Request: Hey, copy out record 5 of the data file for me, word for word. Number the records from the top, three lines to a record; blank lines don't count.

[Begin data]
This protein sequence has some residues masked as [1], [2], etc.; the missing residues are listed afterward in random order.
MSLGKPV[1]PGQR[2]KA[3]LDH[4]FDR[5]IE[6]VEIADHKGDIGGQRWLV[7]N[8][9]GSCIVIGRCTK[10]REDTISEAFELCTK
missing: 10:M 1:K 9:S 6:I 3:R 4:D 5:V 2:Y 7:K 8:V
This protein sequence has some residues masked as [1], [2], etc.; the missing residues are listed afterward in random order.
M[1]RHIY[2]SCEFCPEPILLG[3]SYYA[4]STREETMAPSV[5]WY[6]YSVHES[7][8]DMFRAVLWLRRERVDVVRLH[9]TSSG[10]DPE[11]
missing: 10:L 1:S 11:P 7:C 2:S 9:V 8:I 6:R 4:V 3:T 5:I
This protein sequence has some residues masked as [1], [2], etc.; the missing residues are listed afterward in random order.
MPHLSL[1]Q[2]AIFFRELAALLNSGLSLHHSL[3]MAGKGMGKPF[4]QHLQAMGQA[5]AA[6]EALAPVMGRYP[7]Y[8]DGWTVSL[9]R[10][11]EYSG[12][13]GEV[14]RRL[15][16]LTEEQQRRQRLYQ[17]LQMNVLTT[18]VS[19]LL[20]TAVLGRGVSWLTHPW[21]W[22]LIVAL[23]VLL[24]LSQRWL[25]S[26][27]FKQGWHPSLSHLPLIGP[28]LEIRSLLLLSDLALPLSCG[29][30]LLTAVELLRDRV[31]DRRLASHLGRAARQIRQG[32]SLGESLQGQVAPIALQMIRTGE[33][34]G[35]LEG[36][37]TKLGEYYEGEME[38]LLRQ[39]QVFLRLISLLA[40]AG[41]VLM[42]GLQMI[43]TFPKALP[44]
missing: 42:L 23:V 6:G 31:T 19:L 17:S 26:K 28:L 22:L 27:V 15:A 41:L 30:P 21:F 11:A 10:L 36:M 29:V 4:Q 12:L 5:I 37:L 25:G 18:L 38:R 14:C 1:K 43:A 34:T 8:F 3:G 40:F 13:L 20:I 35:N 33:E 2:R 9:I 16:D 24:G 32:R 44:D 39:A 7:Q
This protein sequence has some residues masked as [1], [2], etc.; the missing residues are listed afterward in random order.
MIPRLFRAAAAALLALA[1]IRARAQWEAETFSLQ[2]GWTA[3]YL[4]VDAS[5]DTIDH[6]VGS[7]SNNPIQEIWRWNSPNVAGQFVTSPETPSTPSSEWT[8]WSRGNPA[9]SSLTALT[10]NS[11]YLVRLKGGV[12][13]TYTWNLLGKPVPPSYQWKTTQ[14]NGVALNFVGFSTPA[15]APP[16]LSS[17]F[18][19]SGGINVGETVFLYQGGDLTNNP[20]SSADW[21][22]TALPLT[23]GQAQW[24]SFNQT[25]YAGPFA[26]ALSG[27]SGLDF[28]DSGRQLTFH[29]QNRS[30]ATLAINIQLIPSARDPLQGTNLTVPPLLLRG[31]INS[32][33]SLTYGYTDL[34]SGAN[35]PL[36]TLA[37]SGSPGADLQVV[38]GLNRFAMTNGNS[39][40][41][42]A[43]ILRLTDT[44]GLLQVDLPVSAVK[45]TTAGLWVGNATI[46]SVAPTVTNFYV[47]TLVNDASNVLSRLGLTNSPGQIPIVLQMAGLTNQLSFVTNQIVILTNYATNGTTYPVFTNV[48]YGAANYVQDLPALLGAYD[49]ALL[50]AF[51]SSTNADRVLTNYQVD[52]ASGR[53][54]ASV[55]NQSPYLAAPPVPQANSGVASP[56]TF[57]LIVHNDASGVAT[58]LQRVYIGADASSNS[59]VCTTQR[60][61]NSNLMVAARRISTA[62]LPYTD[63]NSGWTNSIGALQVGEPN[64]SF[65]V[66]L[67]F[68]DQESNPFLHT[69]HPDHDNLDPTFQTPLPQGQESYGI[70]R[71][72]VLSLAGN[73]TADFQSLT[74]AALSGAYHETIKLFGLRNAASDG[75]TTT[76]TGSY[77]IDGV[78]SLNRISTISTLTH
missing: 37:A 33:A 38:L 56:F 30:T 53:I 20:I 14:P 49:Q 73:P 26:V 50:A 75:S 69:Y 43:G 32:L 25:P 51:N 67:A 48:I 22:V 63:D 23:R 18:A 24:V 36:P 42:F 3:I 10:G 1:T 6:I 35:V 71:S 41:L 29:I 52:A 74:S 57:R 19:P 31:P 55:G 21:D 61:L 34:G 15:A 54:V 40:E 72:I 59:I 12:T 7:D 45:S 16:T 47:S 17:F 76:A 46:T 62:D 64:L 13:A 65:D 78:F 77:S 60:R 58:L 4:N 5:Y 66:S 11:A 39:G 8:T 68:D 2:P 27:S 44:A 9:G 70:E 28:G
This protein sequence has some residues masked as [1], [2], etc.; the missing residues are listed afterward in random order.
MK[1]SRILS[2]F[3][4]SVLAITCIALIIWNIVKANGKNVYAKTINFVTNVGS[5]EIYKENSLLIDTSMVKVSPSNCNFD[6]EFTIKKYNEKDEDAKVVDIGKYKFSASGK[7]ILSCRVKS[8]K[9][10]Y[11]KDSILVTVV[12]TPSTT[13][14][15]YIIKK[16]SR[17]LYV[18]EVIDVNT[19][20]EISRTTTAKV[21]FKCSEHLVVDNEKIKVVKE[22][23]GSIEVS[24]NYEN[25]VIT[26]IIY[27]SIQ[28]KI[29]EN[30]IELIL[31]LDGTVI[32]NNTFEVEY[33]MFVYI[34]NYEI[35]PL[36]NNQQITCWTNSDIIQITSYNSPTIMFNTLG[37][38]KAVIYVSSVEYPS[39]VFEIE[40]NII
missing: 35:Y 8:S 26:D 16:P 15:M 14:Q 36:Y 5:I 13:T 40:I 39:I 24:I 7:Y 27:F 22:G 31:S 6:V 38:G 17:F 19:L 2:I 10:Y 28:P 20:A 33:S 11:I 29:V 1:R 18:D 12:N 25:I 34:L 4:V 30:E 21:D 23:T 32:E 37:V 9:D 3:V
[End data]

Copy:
This protein sequence has some residues masked as [1], [2], etc.; the missing residues are listed afterward in random order.
MK[1]SRILS[2]F[3][4]SVLAITCIALIIWNIVKANGKNVYAKTINFVTNVGS[5]EIYKENSLLIDTSMVKVSPSNCNFD[6]EFTIKKYNEKDEDAKVVDIGKYKFSASGK[7]ILSCRVKS[8]K[9][10]Y[11]KDSILVTVV[12]TPSTT[13][14][15]YIIKK[16]SR[17]LYV[18]EVIDVNT[19][20]EISRTTTAKV[21]FKCSEHLVVDNEKIKVVKE[22][23]GSIEVS[24]NYEN[25]VIT[26]IIY[27]SIQ[28]KI[29]EN[30]IELIL[31]LDGTVI[32]NNTFEVEY[33]MFVYI[34]NYEI[35]PL[36]NNQQITCWTNSDIIQITSYNSPTIMFNTLG[37][38]KAVIYVSSVEYPS[39]VFEIE[40]NII
missing: 35:Y 8:S 26:D 16:P 15:M 14:Q 36:Y 5:I 13:T 40:I 39:I 24:I 7:Y 27:F 22:G 31:S 6:V 38:G 17:F 19:L 2:I 10:Y 28:P 20:A 33:S 11:I 29:V 1:R 18:D 12:N 25:I 34:L 4:V 30:E 21:D 23:T 32:E 37:V 9:D 3:V